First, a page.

Perhaps it is time to call a spade a spade and recognize what is really going on here. The Federal Circuit is using Rule 36 as a means of managing a docket that is increasingly out of control. Of course, the Federal Circuit’s docket has exploded primarily as the result of district courts using motions to dismiss to get rid of patents on eligibility under the Alice/Mayo framework, and also thanks to the extreme and unpredicted popularity of inter partes review (IPR). If the Federal Circuit were required to actually write an opinion in every case appealed the entire industry would be complaining about an unacceptable Federal Circuit backlog. Conveniently, Federal Rule of Appellate Procedure 36 envisions judgments being entered without an opinion and the Federal Circuit Rule 36 coupled with extremely liberal usage have taken this to new, and absurd, heights.

The problem remains – the Federal Circuit is using Rule 36 in an increasing plurality of cases that will soon become a clear majority of cases. Hiding behind this procedural tool that makes their docket more manageable only allows the real problems facing the patent system to fester like an open wound. Between the law being hopelessly uncertain, patent examiners that refuse to issue patents, and a PTAB that denies parties even the most basic due process, it is misguided for the Federal Circuit to think they can fulfill their Constitutional and statutory duties with an ever increasing number of one-word decisions that seem to be issued in direct violation of Rule 36 itself.

 

The Author

Gene Quinn

Gene Quinn is a Patent Attorney and Editor and founder of IPWatchdog.com. Gene is also a principal lecturer in the PLI Patent Bar Review Course and an attorney with Widerman Malek. Gene’s specialty is in the area of strategic patent consulting, patent application drafting and patent prosecution. He consults with attorneys facing peculiar procedural issues at the Patent Office, advises investors and executives on patent law changes and pending litigation matters, and works with start-up businesses throughout the United States and around the world, primarily dealing with software and computer related innovations. is admitted to practice law in New Hampshire, is a Registered Patent Attorney and is also admitted to practice before the United States Court of Appeals for the Federal Circuit. CLICK HERE to send Gene a message.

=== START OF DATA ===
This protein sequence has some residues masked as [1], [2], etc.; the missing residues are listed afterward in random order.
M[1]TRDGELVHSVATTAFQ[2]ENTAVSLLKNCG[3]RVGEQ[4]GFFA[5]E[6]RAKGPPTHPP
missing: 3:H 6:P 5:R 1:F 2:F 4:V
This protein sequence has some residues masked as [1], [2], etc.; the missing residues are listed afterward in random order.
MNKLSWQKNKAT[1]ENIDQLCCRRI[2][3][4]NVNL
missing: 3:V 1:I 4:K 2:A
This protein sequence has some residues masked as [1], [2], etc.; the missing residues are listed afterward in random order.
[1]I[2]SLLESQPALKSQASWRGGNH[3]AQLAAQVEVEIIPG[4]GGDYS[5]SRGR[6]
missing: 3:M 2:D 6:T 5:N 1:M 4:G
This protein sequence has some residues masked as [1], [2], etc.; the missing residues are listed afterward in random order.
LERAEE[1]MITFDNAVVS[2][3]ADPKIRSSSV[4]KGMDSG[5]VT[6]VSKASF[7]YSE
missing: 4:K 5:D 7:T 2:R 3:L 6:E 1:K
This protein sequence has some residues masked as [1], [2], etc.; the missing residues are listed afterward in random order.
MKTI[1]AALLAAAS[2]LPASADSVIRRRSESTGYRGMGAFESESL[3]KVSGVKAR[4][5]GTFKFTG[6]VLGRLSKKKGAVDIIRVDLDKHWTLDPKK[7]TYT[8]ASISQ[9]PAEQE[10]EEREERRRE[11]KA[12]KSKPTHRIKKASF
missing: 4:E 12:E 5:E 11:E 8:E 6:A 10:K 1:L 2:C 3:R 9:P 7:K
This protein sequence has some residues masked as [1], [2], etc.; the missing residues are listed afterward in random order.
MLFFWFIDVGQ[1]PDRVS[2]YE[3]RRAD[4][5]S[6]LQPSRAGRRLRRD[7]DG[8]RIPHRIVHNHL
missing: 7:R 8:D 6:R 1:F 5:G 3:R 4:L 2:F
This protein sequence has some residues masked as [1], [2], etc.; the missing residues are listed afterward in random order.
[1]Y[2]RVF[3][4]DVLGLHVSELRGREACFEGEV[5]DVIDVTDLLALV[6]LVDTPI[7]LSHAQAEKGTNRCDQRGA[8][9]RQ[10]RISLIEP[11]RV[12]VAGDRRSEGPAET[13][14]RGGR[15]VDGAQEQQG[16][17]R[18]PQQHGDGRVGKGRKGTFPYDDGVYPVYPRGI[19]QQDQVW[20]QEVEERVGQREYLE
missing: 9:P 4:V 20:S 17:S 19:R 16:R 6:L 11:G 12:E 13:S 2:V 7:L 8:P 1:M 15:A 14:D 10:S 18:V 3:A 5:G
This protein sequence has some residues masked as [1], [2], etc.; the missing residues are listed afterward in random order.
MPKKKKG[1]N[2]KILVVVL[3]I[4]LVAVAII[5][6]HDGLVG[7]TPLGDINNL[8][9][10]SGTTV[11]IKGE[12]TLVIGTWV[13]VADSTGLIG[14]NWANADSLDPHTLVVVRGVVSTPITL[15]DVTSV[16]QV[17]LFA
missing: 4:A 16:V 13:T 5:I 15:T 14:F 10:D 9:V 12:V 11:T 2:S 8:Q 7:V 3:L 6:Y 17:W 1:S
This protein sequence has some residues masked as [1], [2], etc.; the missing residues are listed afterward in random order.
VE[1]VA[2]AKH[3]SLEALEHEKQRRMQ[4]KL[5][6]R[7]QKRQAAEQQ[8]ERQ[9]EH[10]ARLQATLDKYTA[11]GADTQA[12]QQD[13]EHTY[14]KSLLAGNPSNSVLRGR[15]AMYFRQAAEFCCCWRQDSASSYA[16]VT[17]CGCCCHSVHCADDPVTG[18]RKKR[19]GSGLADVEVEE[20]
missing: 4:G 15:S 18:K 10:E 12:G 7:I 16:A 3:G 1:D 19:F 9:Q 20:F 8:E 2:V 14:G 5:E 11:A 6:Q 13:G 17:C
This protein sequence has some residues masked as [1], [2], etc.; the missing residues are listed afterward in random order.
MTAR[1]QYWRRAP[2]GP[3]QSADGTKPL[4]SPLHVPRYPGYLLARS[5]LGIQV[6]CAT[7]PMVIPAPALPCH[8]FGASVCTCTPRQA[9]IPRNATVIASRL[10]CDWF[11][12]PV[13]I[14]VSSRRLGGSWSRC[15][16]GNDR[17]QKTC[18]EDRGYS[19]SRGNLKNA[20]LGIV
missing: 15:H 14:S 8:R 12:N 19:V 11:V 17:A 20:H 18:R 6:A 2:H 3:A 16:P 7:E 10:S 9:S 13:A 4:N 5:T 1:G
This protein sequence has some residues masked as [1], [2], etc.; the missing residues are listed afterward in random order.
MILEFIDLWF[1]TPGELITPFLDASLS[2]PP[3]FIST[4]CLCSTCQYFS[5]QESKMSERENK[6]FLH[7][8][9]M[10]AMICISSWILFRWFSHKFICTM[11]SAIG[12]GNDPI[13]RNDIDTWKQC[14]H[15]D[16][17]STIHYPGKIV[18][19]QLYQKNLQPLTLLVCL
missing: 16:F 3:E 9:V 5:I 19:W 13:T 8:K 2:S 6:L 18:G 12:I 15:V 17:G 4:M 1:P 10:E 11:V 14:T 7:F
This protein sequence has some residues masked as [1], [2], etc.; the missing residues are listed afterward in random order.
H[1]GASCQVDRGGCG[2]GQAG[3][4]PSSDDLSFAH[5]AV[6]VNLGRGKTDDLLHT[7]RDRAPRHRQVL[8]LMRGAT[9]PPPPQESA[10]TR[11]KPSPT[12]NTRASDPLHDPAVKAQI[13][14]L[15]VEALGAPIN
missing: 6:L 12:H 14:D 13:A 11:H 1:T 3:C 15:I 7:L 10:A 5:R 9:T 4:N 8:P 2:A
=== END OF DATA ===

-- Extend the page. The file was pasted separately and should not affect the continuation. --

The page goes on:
Gene Quinn

Peter Harter has over 20 years of experience bridging the ecosystems of technology, business, law, venture finance and politics by providing advice to management, boards and investors on legislation, regulation, court cases, media, standards, treaties, political campaigns, capital, property and labor. As the founder of The Farrington Group, Peter advises public and private companies, investors, startups and nonprofits on risks from legislation, regulation, court cases, standards, politics, and more. He also helps identify relationships for sales, finance and and executive recruitment. Peter’s career began in 1993 as an Internet lawyer. He broadened in Silicon Valley as head of global government affairs for Netscape and EMusic.com and in business development and sales for Securify. He deepened his experience in policy in Washington, DC, lobbying on patent reform for Intellectual Ventures. Peter has expertise in the areas of patents, copyrights, open source, cybersecurity, export controls, voting, antitrust, nuclear energy, big data, and medical research reform.

To contact Peter please connect with him via LinkedIn.

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Discuss this

There are currently 2 Comments comments.

  1. erich spangenberg February 15, 2017 9:38 am

    Excellent post. Even when I have benefited from a Rule 36 judgment, it felt wrong at some level as if it was that blatant a losing appeal, why were we not awarded costs?

    If you want to clear the docket up a bit–and by failing to do so, the court makes erroneous and misguided appellate filings even worse, why not a three page opinion clearly stating why one side wasted everyone’s time and money along with a granting of costs/fees against the losing side? Even better, impose those costs/fees on losing counsel. That is a better way to clear the docket than a lazy, intellectually dishonest Rule 36 decision.

  2. B February 16, 2017 10:56 pm

    I had a case that was not possibly to be lost. 101 rejection where the PTAB didn’t address the claims as a whole and provided no substantial evidence. Hit with a Rule 36, and the CAFC refused to address the underlying issues, including section 706 of the APA.